U.S. Secretary of State Mike Pompeo defended President Donald Trump's move to halt American aid to three Central American nations from which record numbers of migrants have fled to the U.S.-Mexico border, responding to sharp criticism from Democrats at an often-testy Senate hearing on Wednesday.
"There's an enormous crisis at our southern border," Pompeo told the Foreign Relations Committee. "The United States has spent hundreds of millions of foreign assistance dollars to try and build out solutions in these three countries — El Salvador, Guatemala and Honduras. You can see it has not been effective. We are endeavoring to change that."
Pompeo spoke two weeks after Trump announced he would cut aid Congress had approved to fight hunger, violence and drug trafficking in the poverty-stricken nations to chastise them for failing to stem a massive surge of migrants crossing through Mexico en route to the U.S. border.
Democrats on the panel said the White House's move defied logic.
"All this will do is create greater instability in the region," Sen. Bob Menendez of New Jersey said. "It will drive more people in fear and hopelessness to the border."
Menendez added, "Why are people fleeing? They are fleeing because of violent crime. Their choice is stay and die or flee and have a chance of living. We need to fight at the very essence of that, and the very essence of that is not at the border. It's in Central America."
WATCH: Pompeo Defends Trump's Cuts to Aid Central America
Similar arguments were made by lawmakers of both parties a day earlier, when Pompeo appeared before the House Foreign Affairs Committee. The panel's top Republican, Texas Congressman Michael McCaul, said cutting aid to Central America "could make the situation worse, not better."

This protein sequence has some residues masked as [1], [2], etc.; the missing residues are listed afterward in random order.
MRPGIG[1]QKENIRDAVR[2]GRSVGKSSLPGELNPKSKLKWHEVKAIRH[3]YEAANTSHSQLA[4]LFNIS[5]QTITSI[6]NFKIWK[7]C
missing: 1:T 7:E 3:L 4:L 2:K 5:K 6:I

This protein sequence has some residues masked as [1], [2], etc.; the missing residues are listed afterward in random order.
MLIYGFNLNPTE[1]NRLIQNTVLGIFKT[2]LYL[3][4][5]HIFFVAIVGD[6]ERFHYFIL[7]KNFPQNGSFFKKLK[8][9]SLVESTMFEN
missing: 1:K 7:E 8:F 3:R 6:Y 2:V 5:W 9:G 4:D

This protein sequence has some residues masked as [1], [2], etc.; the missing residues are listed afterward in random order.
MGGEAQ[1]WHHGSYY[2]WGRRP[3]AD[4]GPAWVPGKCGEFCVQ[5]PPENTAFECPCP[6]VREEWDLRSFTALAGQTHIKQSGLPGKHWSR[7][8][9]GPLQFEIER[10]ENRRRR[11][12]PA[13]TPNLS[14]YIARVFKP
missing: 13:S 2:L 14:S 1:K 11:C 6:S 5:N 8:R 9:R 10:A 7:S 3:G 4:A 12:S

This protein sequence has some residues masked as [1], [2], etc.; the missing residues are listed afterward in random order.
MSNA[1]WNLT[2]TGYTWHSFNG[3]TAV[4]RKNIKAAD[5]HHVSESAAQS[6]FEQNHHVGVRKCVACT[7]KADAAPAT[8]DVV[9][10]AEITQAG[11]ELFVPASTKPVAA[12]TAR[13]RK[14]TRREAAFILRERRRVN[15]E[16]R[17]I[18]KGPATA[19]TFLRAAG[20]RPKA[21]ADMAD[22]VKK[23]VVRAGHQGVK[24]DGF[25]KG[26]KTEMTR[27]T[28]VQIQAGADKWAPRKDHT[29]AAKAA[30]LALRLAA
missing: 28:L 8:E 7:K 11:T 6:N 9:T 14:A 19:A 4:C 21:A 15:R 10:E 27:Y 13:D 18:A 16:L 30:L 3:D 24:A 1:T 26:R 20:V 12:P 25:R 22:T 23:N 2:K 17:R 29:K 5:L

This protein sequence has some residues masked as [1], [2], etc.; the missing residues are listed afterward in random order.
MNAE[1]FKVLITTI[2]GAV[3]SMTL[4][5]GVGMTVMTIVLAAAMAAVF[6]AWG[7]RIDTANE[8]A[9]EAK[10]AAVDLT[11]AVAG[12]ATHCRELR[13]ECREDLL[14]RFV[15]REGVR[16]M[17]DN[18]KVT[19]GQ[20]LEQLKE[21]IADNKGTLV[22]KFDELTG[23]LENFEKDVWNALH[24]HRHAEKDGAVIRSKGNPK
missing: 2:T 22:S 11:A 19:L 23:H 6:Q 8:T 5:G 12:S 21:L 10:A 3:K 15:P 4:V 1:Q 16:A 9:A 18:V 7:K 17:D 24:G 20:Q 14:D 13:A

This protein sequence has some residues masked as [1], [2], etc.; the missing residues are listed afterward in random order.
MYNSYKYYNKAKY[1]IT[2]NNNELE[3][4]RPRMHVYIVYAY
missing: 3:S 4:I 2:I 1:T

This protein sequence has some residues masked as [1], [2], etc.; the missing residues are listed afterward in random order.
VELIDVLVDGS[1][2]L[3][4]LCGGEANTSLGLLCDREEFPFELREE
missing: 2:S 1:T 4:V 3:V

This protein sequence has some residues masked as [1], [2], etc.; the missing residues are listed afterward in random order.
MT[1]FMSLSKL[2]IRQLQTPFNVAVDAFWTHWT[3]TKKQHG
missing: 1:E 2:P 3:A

Pompeo insisted a new approach is needed.
"We deal in reality. It's not enough to take taxpayer money and spend it there. You need to get something for that, and that's what we are engaged in now," he said. "We want to be sure that every tax dollar we spend in the Northern Triangle [Central American region] is effectively used."
One Republican concurred that the status quo is unacceptable and bold action is required.
"The first six months of this [fiscal] year, we're already over 240,000 [migrant arrivals], primarily people coming in as family units," Wisconsin Sen. Ron Johnson said.
He added that long-term developmental assistance for Central America won't solve the immediate crisis.
Administration officials have said they stopped allocating new funds to aid programs for El Salvador, Guatemala and Honduras and are looking to "reprogram" unspent funds, a move Congress could block.
Appearing before a House panel to discuss foreign aid, former U.S. ambassador to the Organization of American States Roger Noriega on Wednesday noted that America helped create the migrant crisis through its appetite for illegal narcotics, which fuels the drug cartels responsible for much of the violence in Central America.
"The demand for illegal drugs from this country has destroyed those [Central American] countries, and we have a moral responsibility, I believe, to help them pull out of it," Noriega said. "The announcement that we were summarily and arbitrarily cutting off aid does not help any of these [Central American] leaders be a friend of the United States. It embarrasses them before their own people. It undermines the confidence that we need to have as partners."